Due to the low height of the gates, anyone who excels at gate jumping can get by without paying a fare very easily, as no attempt is made at stopping them in the video below. Yes, it does look like jumping hurdles. Problem is the limber people jumping the gates in the evening and taking trains are the baddies who attack train staff. Other major stations have much higher gates, but then the trick is pushing through them at the same time as someone else who has checked in, which doesn’t seem to make things any safer.
Anyone who properly pays their fare might feel screwed over for following the rules while others cheat the system and can move about the station as they please. A good point made in the video is that you can only use your public transport chip card at a train station if you have a balance of 20 euro or more on your card, which is not a requirement with other public transportation. Maybe if that amount were lowered less people would feel inclined to jump over, but it could also be, as they say in Dutch, ‘mopping up with a running faucet’.
The idea of a cat café started in Taiwan in 1998 and got big in Japan, New York City, London, Paris, Berlin, and Copenhagen. This month it’s Amsterdam’s turn to have a cat café that will open on 22 April.
Amsterdam already has quite a few cats in their establishments to catch mice, but following international trends, it was a matter of time before the capital got an official hangout overrun with furry friends, which amusingly enough is not too far from 24oranges HQ.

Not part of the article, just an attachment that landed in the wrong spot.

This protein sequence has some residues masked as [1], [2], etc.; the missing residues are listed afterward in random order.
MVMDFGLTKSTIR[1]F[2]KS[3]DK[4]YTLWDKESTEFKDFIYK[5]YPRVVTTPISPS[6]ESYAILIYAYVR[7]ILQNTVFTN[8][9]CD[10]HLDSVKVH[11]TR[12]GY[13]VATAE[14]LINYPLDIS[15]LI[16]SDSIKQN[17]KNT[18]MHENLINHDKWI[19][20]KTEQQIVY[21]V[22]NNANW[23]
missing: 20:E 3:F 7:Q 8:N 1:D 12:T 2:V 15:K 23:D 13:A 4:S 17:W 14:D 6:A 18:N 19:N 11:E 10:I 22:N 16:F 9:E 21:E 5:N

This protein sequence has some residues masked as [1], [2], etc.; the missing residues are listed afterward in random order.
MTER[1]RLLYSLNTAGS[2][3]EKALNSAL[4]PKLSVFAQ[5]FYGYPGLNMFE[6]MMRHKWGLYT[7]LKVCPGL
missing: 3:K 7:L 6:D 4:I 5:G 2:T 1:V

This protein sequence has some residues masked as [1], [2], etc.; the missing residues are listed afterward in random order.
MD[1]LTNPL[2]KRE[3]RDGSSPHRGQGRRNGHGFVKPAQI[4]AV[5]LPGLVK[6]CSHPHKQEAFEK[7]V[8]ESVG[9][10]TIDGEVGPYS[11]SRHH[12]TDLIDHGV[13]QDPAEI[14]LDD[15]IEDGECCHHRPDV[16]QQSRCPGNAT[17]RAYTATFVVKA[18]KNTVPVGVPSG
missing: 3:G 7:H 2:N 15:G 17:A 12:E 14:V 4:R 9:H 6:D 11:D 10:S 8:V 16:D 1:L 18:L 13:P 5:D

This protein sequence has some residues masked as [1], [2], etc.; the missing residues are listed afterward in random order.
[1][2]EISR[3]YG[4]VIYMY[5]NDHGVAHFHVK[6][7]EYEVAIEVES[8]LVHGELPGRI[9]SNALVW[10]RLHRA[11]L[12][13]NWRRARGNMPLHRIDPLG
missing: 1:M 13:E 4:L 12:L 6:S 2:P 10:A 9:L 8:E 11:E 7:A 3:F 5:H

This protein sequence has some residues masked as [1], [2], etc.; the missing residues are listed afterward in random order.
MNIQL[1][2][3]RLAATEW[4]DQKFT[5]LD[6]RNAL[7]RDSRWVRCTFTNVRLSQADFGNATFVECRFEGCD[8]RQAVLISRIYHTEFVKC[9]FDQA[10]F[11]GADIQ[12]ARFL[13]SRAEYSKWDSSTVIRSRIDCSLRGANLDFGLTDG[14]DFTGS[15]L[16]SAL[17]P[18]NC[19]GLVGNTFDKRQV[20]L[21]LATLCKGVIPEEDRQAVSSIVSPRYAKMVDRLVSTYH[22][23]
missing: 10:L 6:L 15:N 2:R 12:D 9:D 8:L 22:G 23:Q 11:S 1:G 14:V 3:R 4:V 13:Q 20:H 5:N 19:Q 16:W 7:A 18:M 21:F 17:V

The entire idea was crowdfunded with 975 cat lovers contributing 33,000 euro to the project.
On 28 and 29 March, the Jaarbeurs in Utrecht will play host to the first ever Dutch Comic Con, which promises to be a proper cheesy nerd fest full of sci-fi, cosplay and meet & greets with famous supporting actors. The big names will be Ernie Hudson who played Winston Zeddemore in the original Ghostbusters film and the Ecto 1 vehicle, as well as a bunch of supporting actors from series and movies that most of us have to look up.
Ivan Lok, owner of Comic Toys, a site that has been pulled offline and associated with theft and bad behaviour by many online, is the organiser of Dutch Comic Con, but don’t let that stop you from enjoying a lot of comics. A weekend admission presale ticket costs 30 euro and if you want to have your picture taken with Ecto 1, it will cost you 40 euro, while an Ernie Hudson signature will cost you 25 euro.
‘Symmetry’, a new film by Dutch film-maker and former dancer of the Nederlands Dans Theater Ruben van Leer, transforms a particle accelerator with its scientists in hard hats into a experimental dance fest. On Saturday 14 Match the show will premiere at the Cinedans Film Festival in the EYE film institute in Amsterdam for anyone who is in town.
According to Van Leer his first challenge was writing a film script for dance, which he had never done before. The main character is called Lukas played by himself, a scientist/dancer, who, by way of a soprano voice in his head sung by Claron McFadden, begins to doubt his rational thinking.